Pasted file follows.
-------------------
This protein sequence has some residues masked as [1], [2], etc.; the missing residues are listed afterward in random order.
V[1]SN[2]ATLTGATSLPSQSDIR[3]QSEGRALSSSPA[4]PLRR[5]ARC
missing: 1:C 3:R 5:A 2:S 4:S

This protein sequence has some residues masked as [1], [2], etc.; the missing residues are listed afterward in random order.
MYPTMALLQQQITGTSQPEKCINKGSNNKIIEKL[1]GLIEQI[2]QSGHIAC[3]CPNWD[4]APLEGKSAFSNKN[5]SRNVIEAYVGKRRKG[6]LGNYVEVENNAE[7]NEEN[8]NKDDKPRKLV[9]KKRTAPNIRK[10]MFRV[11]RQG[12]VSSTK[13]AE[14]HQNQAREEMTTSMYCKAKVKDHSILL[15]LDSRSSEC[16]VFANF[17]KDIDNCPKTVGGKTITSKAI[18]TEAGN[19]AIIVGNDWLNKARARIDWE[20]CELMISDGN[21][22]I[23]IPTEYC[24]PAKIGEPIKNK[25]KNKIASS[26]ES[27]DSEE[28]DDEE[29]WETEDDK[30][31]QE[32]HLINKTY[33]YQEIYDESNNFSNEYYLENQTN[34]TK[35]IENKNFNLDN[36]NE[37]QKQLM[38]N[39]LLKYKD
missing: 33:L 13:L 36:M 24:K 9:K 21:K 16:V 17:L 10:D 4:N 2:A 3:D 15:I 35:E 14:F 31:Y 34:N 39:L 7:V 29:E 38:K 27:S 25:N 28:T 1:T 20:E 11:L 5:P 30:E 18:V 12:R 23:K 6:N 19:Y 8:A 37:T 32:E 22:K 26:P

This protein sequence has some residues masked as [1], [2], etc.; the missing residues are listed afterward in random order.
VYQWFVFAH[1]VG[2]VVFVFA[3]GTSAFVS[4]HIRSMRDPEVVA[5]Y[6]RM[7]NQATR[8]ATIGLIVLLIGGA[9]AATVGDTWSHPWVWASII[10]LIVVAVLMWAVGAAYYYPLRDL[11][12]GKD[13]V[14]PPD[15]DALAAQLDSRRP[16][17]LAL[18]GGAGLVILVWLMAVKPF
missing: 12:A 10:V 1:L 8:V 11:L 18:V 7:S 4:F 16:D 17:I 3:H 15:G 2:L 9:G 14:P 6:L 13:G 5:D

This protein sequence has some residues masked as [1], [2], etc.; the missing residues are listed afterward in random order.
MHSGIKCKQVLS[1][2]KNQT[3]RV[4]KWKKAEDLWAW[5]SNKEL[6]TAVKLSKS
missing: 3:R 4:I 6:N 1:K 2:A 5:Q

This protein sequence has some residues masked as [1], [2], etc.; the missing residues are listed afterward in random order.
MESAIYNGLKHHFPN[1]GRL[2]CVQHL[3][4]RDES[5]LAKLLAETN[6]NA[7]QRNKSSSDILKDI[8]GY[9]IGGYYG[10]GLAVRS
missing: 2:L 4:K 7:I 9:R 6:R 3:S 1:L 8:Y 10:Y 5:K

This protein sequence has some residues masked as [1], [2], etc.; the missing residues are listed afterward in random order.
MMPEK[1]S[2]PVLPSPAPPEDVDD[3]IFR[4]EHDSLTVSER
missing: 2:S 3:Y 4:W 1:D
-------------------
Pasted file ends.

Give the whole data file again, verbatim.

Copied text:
This protein sequence has some residues masked as [1], [2], etc.; the missing residues are listed afterward in random order.
V[1]SN[2]ATLTGATSLPSQSDIR[3]QSEGRALSSSPA[4]PLRR[5]ARC
missing: 1:C 3:R 5:A 2:S 4:S

This protein sequence has some residues masked as [1], [2], etc.; the missing residues are listed afterward in random order.
MYPTMALLQQQITGTSQPEKCINKGSNNKIIEKL[1]GLIEQI[2]QSGHIAC[3]CPNWD[4]APLEGKSAFSNKN[5]SRNVIEAYVGKRRKG[6]LGNYVEVENNAE[7]NEEN[8]NKDDKPRKLV[9]KKRTAPNIRK[10]MFRV[11]RQG[12]VSSTK[13]AE[14]HQNQAREEMTTSMYCKAKVKDHSILL[15]LDSRSSEC[16]VFANF[17]KDIDNCPKTVGGKTITSKAI[18]TEAGN[19]AIIVGNDWLNKARARIDWE[20]CELMISDGN[21][22]I[23]IPTEYC[24]PAKIGEPIKNK[25]KNKIASS[26]ES[27]DSEE[28]DDEE[29]WETEDDK[30][31]QE[32]HLINKTY[33]YQEIYDESNNFSNEYYLENQTN[34]TK[35]IENKNFNLDN[36]NE[37]QKQLM[38]N[39]LLKYKD
missing: 33:L 13:L 36:M 24:K 9:K 21:K 16:V 17:L 10:D 4:N 2:A 3:D 15:I 35:E 14:F 31:Y 34:N 39:L 7:V 29:E 38:K 27:S 25:N 28:T 1:T 20:E 11:L 5:P 30:E 18:V 12:R 23:K 6:N 19:Y 8:A 37:T 32:E 22:K 26:P

This protein sequence has some residues masked as [1], [2], etc.; the missing residues are listed afterward in random order.
VYQWFVFAH[1]VG[2]VVFVFA[3]GTSAFVS[4]HIRSMRDPEVVA[5]Y[6]RM[7]NQATR[8]ATIGLIVLLIGGA[9]AATVGDTWSHPWVWASII[10]LIVVAVLMWAVGAAYYYPLRDL[11][12]GKD[13]V[14]PPD[15]DALAAQLDSRRP[16][17]LAL[18]GGAGLVILVWLMAVKPF
missing: 12:A 10:V 1:L 8:V 11:L 18:V 7:S 4:F 16:D 17:I 3:H 15:G 2:L 9:G 14:P 6:L 13:G 5:D

This protein sequence has some residues masked as [1], [2], etc.; the missing residues are listed afterward in random order.
MHSGIKCKQVLS[1][2]KNQT[3]RV[4]KWKKAEDLWAW[5]SNKEL[6]TAVKLSKS
missing: 3:R 4:I 6:N 1:K 2:A 5:Q

This protein sequence has some residues masked as [1], [2], etc.; the missing residues are listed afterward in random order.
MESAIYNGLKHHFPN[1]GRL[2]CVQHL[3][4]RDES[5]LAKLLAETN[6]NA[7]QRNKSSSDILKDI[8]GY[9]IGGYYG[10]GLAVRS
missing: 2:L 4:K 7:I 9:R 6:R 3:S 1:L 8:Y 10:Y 5:K

This protein sequence has some residues masked as [1], [2], etc.; the missing residues are listed afterward in random order.
MMPEK[1]S[2]PVLPSPAPPEDVDD[3]IFR[4]EHDSLTVSER
missing: 2:S 3:Y 4:W 1:D